The Meditation App That Understands the Struggle

It only asks for 1 percent of your day.

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Jan 25 2017, 7:40pm

Image: Gary Waters / Getty Images

In 2014, Americans spent a collective 1.2 billion days commuting. To make that statistic a little darker, that's roughly 29.6 billion hours on the road, on a bus, or on a train. Just trying to get to an office building with taupe walls and AC cold enough to make some of us curse the patriarchy with bated breath. The folks over at the Washington Post figured out that we could build the Great Pyramid of Giza twenty-six times a year with all that commuting time, which is cause for serious concern about the mental state of their staff, but also provokes the following thought: Are we wasting this time?

eMindful Life is an online service that sets out to help users repurpose just one percent of every single day towards mindfulness and meditation, for a whole month. That amounts to fourteen minutes (apparently because a round fifteen would've been too gimmicky, even for the folks who named their brand "eMindful Life"). This project comes at a time when many of us are struggling to maintain the most ambitious of New Year's resolutions, including dramatic vows to cut sugar, alcohol, and all other sorts of merriment out of our lives forever.

It's also the time of the year most of us make the ubiquitous promise to go to the gym or yoga studio more often. However, big-ticket promises like these tend to fail, which motivates eMindful's angle for the "just one percent" approach (the brand is truly reclaiming all the negativity that's ever been associated with that percentage point). It's fair to say that I'm a part of their target audience, as a millennial with the access and skills to sign up for an online service, as well as the need to disconnect and spend less time working.

I'd attended the occasional trial yoga class and even tried the Headspace app a few times, but never made meditation a regular practice. It's probably because I struggle with non-sleep activities that require me to be still for a long time, or because there isn't a tangible positive output with meditating the way there is with, say, spin class. That said, a new study rolled out by Georgetown researchers shows that a meditation test literally reduced the blood-based markers of subjects' stress responses, making it an increasingly effective tool to combat anxiety. So clearly, I needed to give it another go.

As a newbie to meditating, what set eMindful Life apart from services like Headspace, Calm, or Insight for me is how difficult it is to slack off. While a lot of meditation apps usually make it very easy to have the app running in the background of your phone while you sort emails or browse Facebook, eMindful has a live video of the meditation instructor and a chat with all the other people who are taking the course at the same time as you. The instructors almost always started off the practice by encouraging people to introduce themselves, and things occasionally got a little weird.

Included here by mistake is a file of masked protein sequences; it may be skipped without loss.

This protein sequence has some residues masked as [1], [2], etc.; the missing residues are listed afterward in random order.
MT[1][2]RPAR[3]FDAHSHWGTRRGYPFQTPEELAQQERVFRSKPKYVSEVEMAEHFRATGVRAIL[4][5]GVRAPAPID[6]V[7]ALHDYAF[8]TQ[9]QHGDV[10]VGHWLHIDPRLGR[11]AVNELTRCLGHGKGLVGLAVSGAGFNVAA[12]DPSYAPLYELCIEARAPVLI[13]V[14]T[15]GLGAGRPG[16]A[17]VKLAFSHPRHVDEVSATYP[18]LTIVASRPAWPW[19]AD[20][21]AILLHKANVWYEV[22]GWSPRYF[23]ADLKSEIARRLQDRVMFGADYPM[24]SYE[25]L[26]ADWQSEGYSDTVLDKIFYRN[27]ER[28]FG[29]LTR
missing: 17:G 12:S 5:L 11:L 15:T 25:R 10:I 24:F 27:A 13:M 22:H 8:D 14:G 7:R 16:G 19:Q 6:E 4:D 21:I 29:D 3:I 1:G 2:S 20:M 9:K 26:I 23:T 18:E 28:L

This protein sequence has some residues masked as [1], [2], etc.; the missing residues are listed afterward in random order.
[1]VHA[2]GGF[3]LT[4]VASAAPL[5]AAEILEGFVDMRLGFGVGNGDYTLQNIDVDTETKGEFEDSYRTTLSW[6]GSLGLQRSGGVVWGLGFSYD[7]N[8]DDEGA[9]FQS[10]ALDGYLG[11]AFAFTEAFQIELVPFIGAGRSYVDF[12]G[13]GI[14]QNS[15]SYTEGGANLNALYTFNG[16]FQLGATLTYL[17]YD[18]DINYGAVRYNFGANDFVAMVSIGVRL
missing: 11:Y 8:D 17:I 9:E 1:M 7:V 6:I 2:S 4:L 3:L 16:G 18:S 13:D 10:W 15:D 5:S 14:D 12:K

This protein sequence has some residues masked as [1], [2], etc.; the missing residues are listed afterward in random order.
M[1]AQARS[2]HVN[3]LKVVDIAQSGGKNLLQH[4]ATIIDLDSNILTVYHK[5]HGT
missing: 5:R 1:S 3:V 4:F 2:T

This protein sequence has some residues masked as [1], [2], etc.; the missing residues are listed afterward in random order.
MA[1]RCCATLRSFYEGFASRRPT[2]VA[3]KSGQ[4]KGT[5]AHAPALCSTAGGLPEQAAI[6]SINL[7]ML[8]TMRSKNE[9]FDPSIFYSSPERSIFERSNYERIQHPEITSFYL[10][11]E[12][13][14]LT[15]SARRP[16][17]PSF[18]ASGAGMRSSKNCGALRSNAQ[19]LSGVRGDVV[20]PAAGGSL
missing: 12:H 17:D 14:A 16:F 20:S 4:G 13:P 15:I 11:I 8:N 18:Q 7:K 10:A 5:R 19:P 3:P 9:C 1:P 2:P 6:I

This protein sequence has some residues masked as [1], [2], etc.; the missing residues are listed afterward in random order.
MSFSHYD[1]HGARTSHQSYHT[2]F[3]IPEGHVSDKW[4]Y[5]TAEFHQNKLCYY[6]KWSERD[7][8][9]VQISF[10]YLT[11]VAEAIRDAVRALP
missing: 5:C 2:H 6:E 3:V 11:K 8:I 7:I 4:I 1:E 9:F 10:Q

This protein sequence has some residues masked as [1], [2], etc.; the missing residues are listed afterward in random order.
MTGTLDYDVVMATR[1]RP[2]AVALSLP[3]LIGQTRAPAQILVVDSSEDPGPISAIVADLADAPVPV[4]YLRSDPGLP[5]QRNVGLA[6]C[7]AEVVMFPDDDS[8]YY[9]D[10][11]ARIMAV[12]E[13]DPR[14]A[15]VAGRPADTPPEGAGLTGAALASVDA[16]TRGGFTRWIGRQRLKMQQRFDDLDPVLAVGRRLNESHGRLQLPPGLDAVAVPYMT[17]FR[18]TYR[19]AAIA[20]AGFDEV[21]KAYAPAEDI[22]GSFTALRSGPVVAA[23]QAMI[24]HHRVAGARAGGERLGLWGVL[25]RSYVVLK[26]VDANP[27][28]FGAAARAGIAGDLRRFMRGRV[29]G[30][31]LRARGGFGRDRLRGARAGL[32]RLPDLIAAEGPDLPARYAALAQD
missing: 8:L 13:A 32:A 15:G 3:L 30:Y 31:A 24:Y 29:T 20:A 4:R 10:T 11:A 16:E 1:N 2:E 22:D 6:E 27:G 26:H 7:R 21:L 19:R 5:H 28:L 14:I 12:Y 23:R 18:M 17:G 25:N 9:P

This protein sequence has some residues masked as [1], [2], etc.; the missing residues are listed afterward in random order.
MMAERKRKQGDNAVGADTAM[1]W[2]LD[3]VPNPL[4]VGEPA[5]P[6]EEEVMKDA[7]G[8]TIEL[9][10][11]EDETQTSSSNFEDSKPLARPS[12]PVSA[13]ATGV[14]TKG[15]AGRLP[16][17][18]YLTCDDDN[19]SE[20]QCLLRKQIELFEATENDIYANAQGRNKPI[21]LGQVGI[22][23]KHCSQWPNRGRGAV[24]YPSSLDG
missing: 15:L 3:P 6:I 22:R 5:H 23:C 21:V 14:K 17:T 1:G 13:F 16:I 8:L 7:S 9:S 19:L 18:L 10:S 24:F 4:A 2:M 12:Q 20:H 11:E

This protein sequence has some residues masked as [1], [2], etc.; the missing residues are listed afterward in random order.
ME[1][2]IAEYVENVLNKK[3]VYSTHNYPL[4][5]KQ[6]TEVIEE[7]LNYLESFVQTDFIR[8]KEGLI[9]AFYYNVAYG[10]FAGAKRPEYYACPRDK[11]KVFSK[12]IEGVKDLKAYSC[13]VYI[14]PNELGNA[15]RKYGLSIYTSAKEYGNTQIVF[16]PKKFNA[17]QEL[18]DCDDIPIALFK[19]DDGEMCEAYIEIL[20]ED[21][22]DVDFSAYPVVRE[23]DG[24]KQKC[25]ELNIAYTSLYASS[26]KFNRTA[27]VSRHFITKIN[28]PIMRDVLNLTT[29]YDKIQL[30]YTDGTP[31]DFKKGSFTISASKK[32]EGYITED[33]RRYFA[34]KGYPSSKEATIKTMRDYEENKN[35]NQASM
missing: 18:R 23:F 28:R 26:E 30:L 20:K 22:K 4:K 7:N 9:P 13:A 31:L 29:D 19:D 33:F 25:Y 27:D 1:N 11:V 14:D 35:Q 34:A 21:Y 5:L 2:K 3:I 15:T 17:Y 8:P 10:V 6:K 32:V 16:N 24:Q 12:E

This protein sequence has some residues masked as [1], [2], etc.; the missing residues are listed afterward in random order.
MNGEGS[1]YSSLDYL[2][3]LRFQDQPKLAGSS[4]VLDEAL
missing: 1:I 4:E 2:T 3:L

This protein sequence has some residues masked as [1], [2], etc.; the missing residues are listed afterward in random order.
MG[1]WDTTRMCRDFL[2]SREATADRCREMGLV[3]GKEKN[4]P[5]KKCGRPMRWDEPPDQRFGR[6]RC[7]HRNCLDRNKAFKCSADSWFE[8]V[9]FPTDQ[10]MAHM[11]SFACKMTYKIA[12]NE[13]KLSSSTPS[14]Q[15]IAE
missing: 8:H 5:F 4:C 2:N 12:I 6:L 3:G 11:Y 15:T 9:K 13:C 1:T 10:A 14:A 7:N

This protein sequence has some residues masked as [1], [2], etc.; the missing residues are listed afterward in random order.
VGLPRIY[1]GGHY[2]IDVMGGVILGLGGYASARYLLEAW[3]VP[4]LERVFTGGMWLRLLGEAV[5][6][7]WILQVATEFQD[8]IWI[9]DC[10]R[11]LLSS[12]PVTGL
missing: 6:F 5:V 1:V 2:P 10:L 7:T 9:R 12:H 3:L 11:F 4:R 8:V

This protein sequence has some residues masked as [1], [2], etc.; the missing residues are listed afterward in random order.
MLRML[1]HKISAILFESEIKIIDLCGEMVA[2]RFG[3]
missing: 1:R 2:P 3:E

At the the "kindness practice" during my first week of the eMindful Life challenge, a user named Colleen kept chiming in about her heightened awareness during the sessions, especially about how bright the moon was that night, which the instructor seemed to egg on with promises to "share the moon with her." Not sure if this is some meditation lingo that you only pick up after going to more classes than I have, but it was weird and definitely distracted me from paying attention to my breathing. To be honest, I spent most of my classes envious of how serene the instructors' environments on screen seemed, relative to mine.

There was this constant emphasis to tune out surroundings and be one with your breaths and body, but that's a lot easier to do when your backdrop is made of bamboo and you don't have someone living above you who rediscovers his passion for D12 every night. I settled for turning off my lights, shoving piles of stray clothes and shoes into my closet, and trying to focus all my energy on the glowing MacBook screen in front of me, which I'm sure is exactly how the masters do it.

I'm not exactly sure if mobile meditation is an oxymoron, or counterproductive—after all, phone apps that let you meditate exist because you're too busy to sit down at a computer, or need to be able to do the class on-the-go. Whatever the case, I took advantage of the mobile classes for over half of the days I participated in the one percent challenge, and found that it was slightly more therapeutic than my usual playlists, but a little more boring than a podcast.

It comes down to this: If you're the kind of person who can religiously attend yoga classes and not get annoyed at the teacher's "getting in touch with your inner self" talk in a dream-like lilt while reach fruitlessly for your toes, apps like eMindful are for you. If you're like me, you look forward to the savasana part of yoga class, where you get to lie on your back manatee-style and stare at the ceiling, mulling over dinner options.

That said: Would I do this again? Probably, but mostly because I liked the structure it added to my days. It's kind of ridiculous how having to work around a fourteen minute chunk helps you plan out your to-dos for a night (while eMindful Life offers classes every hour, you have to schedule them ahead of time so there is some foresight involved here). While I don't know that I'll meditate on a regular basis from here on out, I will say that I've been hyperventilating less and trying to be more positive, which in today's political climate, is a massive accomplishment.